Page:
Volume 8, Issue 28 - October 5, 2016
Solar power coming on strong; taxpayers reaping benefits!
Mary Scott Nabers, President/CEO, Strategic Partnerships, Inc.
People often think of government as a slow-moving bureaucracy that is usually behind the newest technology advances. That is not always true. Many government officials today are moving quicker to solar technology than private-sector companies.

Many government officials are launching solar projects and because of that, their efforts may delay an impending energy crisis. Their endeavors will also help with clean air initiatives, cut costs for taxpayers and move the country toward sustainability.

While most people think of renewable energy as solar panels on a roof, it is definitely more. Now, solar powered technology is being used in many ways. The country can even boast solar technology in roads. Such roads produce energy by capturing natural, clean power from the sun, and this type of technology is becoming more common than the average taxpayer can imagine.




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Federal agencies, nonprofit set 30 year goal for zero fatalities

 

Federal agencies have partnered with the nonprofit National Safety Council to launch a program with a mission to end traffic fatalities within 30 years. The U.S. Department of Transportation's National Highway Traffic Safety Administration, the Federal Highway Administration and the Federal Motor Carrier Safety Administration have created the Road to Zero coalition with $1 million per year in funding from the Department of Transportation.

 

"Our vision is simple - zero fatalities on our roads," said U.S. Transportation Secretary Anthony Foxx. "We know that setting the bar for safety to the highest possible standard requires commitment from everyone to think differently about safety- from drivers to industry, safety organizations and government at all levels."

 

 Agencies report that 2015 had the largest increase in traffic deaths since 1966 and the estimates for 2016 are already on track to surpass 2015. The coalition will promote proven strategies as well as develop a new vision on how to achieve their mission of zero fatalities.

 

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America's Transportation Awards finalists have been announced by the American Association of State Highway and Transportation Officials, AAA and the U.S. Chamber of Commerce. Twelve finalists from 10 state departments of transportation have been selected in three categories: Quality of Life/Community Development, Best Use of Innovation and Under Budget. A  national Grand Prize and the People's Choice Award will also be awarded.

 

"From a record 84 nominated projects last spring, we're down to 12 finalists competing to be called the very best transportation project in America," said Bud Wright, AASHTO executive director. "This competition shows the excellence in project delivery we see, year after year across the country and it demonstrates why the real winners are the American people.  These multimodal projects are reducing congestion, improving safety and stimulating economic growth."

 

Online voting for the People's Choice Award will take place through Oct. 31. Awards will be presented Nov. 14 at the AASHTO Annual Meeting in Boston. Colorado and Idaho DOTs each have two projects in the top 12. Other states include Connecticut, Florida, North Dakota, Oregon, South Dakota, Tennessee, Texas and Washington. For details on each project, click here

 

The White House has announced $80 million in funding for technology-driven projects as part of its Smart Cities Initiative. More than 70 cities and communities are participating in the Smart Cities Initiative.

 

The federal government intends to invest nearly $15 million helping participants address energy and climate challenges.  More than $15 million will be used for grants and funding to help evolve transportation options. An additional $10 million in grants and funding will be available for public safety, resilience and disaster response projects.

 

As part of the initiative, the MetroLab Network, has also launched a new program to help transform city services. The city-university collaborative will help cities adopt promising innovations in social programs and collaborate on long-term challenges.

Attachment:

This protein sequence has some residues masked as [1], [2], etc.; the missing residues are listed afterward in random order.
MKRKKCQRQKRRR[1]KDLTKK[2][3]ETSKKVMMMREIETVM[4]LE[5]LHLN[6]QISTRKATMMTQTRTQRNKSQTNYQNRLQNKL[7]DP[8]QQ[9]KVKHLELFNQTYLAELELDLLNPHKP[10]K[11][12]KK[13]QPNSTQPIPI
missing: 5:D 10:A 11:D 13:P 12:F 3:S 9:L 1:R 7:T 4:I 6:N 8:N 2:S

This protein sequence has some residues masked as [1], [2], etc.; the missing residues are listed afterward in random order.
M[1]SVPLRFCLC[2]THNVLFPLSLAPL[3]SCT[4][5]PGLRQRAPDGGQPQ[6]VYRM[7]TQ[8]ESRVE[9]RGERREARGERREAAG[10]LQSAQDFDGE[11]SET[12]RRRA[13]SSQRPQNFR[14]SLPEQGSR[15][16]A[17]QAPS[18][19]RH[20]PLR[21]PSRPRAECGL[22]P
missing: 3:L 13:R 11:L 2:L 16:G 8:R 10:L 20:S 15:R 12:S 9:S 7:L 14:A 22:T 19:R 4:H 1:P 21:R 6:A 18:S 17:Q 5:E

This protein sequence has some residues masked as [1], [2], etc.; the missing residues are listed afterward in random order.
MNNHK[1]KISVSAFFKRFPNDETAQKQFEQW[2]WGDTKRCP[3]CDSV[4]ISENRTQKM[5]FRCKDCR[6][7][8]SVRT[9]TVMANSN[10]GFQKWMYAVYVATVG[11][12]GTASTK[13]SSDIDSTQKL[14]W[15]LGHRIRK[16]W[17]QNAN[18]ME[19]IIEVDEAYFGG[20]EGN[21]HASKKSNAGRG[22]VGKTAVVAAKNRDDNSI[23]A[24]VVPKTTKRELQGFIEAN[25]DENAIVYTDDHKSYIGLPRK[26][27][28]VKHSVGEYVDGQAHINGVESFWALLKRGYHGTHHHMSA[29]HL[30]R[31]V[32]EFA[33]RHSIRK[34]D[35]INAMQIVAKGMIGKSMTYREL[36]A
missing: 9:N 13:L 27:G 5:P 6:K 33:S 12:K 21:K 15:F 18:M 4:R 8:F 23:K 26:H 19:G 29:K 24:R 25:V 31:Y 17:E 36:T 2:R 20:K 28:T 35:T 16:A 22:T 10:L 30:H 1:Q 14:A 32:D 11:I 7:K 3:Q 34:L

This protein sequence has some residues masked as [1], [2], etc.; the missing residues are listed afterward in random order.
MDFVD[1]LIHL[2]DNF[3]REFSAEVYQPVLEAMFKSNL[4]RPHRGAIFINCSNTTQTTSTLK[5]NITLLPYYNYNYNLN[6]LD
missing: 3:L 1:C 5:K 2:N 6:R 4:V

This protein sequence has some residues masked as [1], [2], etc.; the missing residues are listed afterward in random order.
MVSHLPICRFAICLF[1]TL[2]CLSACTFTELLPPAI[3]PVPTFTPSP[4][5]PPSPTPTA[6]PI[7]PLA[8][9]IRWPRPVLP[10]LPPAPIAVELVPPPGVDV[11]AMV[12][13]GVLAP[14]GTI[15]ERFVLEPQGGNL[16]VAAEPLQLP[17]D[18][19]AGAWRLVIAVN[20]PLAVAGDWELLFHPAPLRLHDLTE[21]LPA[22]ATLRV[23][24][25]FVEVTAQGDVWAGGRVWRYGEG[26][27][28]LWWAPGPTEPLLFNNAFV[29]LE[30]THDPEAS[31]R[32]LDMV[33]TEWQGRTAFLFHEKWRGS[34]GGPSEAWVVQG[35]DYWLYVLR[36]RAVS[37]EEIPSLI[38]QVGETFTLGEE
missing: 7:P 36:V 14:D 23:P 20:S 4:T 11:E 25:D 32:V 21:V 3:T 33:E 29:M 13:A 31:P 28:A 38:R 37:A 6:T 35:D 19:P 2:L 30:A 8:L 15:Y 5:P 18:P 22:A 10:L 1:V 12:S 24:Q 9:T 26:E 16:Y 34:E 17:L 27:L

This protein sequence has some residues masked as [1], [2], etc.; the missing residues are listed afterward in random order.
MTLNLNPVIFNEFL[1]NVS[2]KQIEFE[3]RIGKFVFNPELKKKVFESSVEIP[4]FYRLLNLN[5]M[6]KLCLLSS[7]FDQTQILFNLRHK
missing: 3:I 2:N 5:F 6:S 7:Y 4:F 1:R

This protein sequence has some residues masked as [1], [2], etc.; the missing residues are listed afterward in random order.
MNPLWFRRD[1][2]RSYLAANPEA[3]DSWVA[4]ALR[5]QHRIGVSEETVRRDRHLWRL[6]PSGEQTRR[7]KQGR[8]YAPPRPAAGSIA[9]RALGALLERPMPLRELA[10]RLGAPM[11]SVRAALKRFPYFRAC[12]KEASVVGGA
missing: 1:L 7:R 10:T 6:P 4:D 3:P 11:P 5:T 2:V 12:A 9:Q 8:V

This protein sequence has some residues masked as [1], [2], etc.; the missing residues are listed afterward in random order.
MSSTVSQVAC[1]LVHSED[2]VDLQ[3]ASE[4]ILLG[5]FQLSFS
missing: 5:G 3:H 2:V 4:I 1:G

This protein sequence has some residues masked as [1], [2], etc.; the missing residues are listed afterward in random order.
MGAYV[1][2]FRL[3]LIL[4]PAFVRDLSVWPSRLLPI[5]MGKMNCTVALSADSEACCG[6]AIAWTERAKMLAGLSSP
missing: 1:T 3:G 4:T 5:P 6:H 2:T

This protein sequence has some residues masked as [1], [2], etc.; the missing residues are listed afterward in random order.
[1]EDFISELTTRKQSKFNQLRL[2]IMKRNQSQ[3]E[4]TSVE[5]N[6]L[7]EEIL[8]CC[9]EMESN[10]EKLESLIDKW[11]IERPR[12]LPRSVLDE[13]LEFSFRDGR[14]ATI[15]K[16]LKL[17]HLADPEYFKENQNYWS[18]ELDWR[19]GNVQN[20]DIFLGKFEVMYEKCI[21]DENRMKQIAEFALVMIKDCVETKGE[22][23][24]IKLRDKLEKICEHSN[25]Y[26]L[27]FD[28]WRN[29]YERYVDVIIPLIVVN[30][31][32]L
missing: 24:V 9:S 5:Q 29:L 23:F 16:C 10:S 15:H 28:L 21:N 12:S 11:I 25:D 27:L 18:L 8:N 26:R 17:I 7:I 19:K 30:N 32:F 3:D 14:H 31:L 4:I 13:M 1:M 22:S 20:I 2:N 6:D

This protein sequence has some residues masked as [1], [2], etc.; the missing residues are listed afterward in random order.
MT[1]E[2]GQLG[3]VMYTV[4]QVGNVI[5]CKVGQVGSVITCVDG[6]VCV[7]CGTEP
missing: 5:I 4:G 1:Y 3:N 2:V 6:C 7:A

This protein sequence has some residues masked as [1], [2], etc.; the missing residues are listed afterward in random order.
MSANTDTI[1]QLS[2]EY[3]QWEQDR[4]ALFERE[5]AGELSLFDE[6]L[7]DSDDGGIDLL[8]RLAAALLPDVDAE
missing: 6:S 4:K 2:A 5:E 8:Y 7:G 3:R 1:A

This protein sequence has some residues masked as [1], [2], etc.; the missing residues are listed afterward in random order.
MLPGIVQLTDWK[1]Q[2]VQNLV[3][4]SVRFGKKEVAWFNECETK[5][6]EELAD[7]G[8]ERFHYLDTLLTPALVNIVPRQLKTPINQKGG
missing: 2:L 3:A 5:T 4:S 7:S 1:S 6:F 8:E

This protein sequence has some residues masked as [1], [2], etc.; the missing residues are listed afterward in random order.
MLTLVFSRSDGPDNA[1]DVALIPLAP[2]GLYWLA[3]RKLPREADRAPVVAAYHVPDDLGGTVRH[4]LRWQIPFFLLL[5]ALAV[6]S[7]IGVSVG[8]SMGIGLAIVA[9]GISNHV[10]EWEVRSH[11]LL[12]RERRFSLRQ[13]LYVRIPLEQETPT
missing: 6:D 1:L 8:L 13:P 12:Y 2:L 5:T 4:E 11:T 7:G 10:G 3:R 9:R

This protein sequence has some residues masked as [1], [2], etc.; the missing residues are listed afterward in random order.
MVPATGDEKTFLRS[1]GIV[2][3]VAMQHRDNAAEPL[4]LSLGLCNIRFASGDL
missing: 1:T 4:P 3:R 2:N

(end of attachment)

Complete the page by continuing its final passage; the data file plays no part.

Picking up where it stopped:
The top 50 North American infrastructure projects that can ensure global competitiveness and create jobs represent a combined value of billions of dollars. Those projects and the contracting opportunities and prospects for public-private partnerships they can create will be discussed at the eighth CG/LA Infrastructure-sponsored North American Infrastructure Leadership Forum on Oct. 24-27. Scheduled in Denver, the event features dozens of elected officials, government agency representatives, private-sector professionals and industry CEOs who will share their experiences and expertise with public- and private-sector parties contemplating major infrastructure projects.

 

Among the presenters will be Mary Scott Nabers, president and CEO of Strategic Partnerships, Inc., who will serve on two panels during the four-day event. Nabers, a nationally recognized expert on public-private partnerships (P3s), will serve as the discussion leader on a panel of professionals who will discuss the importance of building trust between the public and private sectors that can lead to collaborative efforts on much-needed infrastructure projects. She will also be part of a panel that will address the significance of bringing infrastructure users into the equation early in a project and incorporating their input into decision-making and problem-solving.

 

The forum will also feature analysis and discussion of North America's top five strategic infrastructure projects, considered significant because of either their size or ability to be replicated and the impact they have had on increasing national and/or regional competitiveness. Private meetings with project presenters and event sponsors are scheduled, as well as workshops, round-table discussions and multiple networking opportunities. Registration is now open for the event..

Upcoming contracting opportunities

U.S. Representative John B. Larson of Connecticut has proposed a $10 billion project that would include two tunnels designed to improve traffic conditions at Interstates 84 and 91 in Hartford. Under the plan, the tunnels would utilize tolls. Larson said the project could increase riverfront development if the highway did not block access to the river. State transportation officials previously studied building a tunnel to replace the I-84 viaduct in Hartford but rejected the idea as too costly. Larson proposed funding options to include bonds, an increased gasoline tax and an infrastructure bank.

 

The Navy and U.S. Department of Energy have plans to build a $1.6 billion nuclear waste facility in Idaho at the energy department's site where the Idaho National Laboratory is located. The facility would handle fuel waste from nuclear-powered warships. The new facility would handle a new type of spent-fuel shipping container, which the current facility cannot accommodate.